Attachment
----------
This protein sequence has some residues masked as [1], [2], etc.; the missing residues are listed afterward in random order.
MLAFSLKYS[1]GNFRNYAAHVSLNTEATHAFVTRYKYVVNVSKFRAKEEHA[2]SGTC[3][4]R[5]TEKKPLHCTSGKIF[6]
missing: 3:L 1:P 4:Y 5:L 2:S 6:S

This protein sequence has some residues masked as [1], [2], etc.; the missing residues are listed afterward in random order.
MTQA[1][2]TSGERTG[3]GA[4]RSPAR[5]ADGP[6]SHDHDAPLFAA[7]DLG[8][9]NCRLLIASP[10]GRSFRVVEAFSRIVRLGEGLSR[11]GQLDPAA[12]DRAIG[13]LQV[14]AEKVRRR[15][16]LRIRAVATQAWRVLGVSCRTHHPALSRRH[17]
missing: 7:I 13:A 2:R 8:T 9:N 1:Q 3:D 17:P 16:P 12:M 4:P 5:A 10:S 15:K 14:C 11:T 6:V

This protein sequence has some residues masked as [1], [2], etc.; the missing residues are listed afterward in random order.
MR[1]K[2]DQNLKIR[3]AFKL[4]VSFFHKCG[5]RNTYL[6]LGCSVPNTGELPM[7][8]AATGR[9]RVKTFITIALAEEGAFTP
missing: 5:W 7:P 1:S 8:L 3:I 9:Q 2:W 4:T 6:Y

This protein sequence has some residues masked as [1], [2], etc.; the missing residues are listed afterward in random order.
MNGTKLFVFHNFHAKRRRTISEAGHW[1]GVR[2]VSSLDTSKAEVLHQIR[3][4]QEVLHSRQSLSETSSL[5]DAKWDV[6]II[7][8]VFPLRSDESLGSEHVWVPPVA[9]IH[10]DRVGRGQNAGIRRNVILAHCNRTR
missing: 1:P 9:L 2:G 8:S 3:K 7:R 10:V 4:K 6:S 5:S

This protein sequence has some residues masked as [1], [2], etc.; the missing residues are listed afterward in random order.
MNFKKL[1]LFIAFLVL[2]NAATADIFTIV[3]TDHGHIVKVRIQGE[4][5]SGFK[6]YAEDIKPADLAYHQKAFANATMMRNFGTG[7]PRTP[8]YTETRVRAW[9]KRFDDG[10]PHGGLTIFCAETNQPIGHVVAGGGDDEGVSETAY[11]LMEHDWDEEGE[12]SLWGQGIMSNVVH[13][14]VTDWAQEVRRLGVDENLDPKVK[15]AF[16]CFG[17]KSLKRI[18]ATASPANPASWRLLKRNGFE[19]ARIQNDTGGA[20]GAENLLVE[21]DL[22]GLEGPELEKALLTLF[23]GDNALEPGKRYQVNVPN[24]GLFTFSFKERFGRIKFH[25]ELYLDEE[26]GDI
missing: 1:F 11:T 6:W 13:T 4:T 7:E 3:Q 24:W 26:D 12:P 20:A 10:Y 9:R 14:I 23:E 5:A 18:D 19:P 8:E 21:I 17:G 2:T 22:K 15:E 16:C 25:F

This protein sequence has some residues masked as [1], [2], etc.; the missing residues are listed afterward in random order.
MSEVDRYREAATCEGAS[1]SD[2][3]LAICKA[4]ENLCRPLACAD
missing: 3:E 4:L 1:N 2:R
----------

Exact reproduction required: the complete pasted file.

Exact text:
This protein sequence has some residues masked as [1], [2], etc.; the missing residues are listed afterward in random order.
MLAFSLKYS[1]GNFRNYAAHVSLNTEATHAFVTRYKYVVNVSKFRAKEEHA[2]SGTC[3][4]R[5]TEKKPLHCTSGKIF[6]
missing: 3:L 1:P 4:Y 5:L 2:S 6:S

This protein sequence has some residues masked as [1], [2], etc.; the missing residues are listed afterward in random order.
MTQA[1][2]TSGERTG[3]GA[4]RSPAR[5]ADGP[6]SHDHDAPLFAA[7]DLG[8][9]NCRLLIASP[10]GRSFRVVEAFSRIVRLGEGLSR[11]GQLDPAA[12]DRAIG[13]LQV[14]AEKVRRR[15][16]LRIRAVATQAWRVLGVSCRTHHPALSRRH[17]
missing: 7:I 13:A 2:R 8:T 9:N 1:Q 3:D 17:P 16:P 12:M 4:P 5:A 10:S 15:K 14:C 11:T 6:V

This protein sequence has some residues masked as [1], [2], etc.; the missing residues are listed afterward in random order.
MR[1]K[2]DQNLKIR[3]AFKL[4]VSFFHKCG[5]RNTYL[6]LGCSVPNTGELPM[7][8]AATGR[9]RVKTFITIALAEEGAFTP
missing: 5:W 7:P 1:S 8:L 3:I 9:Q 2:W 4:T 6:Y

This protein sequence has some residues masked as [1], [2], etc.; the missing residues are listed afterward in random order.
MNGTKLFVFHNFHAKRRRTISEAGHW[1]GVR[2]VSSLDTSKAEVLHQIR[3][4]QEVLHSRQSLSETSSL[5]DAKWDV[6]II[7][8]VFPLRSDESLGSEHVWVPPVA[9]IH[10]DRVGRGQNAGIRRNVILAHCNRTR
missing: 1:P 9:L 2:G 8:S 3:K 7:R 10:V 4:K 6:S 5:S

This protein sequence has some residues masked as [1], [2], etc.; the missing residues are listed afterward in random order.
MNFKKL[1]LFIAFLVL[2]NAATADIFTIV[3]TDHGHIVKVRIQGE[4][5]SGFK[6]YAEDIKPADLAYHQKAFANATMMRNFGTG[7]PRTP[8]YTETRVRAW[9]KRFDDG[10]PHGGLTIFCAETNQPIGHVVAGGGDDEGVSETAY[11]LMEHDWDEEGE[12]SLWGQGIMSNVVH[13][14]VTDWAQEVRRLGVDENLDPKVK[15]AF[16]CFG[17]KSLKRI[18]ATASPANPASWRLLKRNGFE[19]ARIQNDTGGA[20]GAENLLVE[21]DL[22]GLEGPELEKALLTLF[23]GDNALEPGKRYQVNVPN[24]GLFTFSFKERFGRIKFH[25]ELYLDEE[26]GDI
missing: 1:F 11:T 6:W 13:T 4:T 7:E 3:Q 24:W 26:D 12:P 20:A 10:Y 9:R 14:I 23:E 5:A 18:D 19:P 8:E 21:I 17:G 2:T 22:K 15:E 16:C 25:F

This protein sequence has some residues masked as [1], [2], etc.; the missing residues are listed afterward in random order.
MSEVDRYREAATCEGAS[1]SD[2][3]LAICKA[4]ENLCRPLACAD
missing: 3:E 4:L 1:N 2:R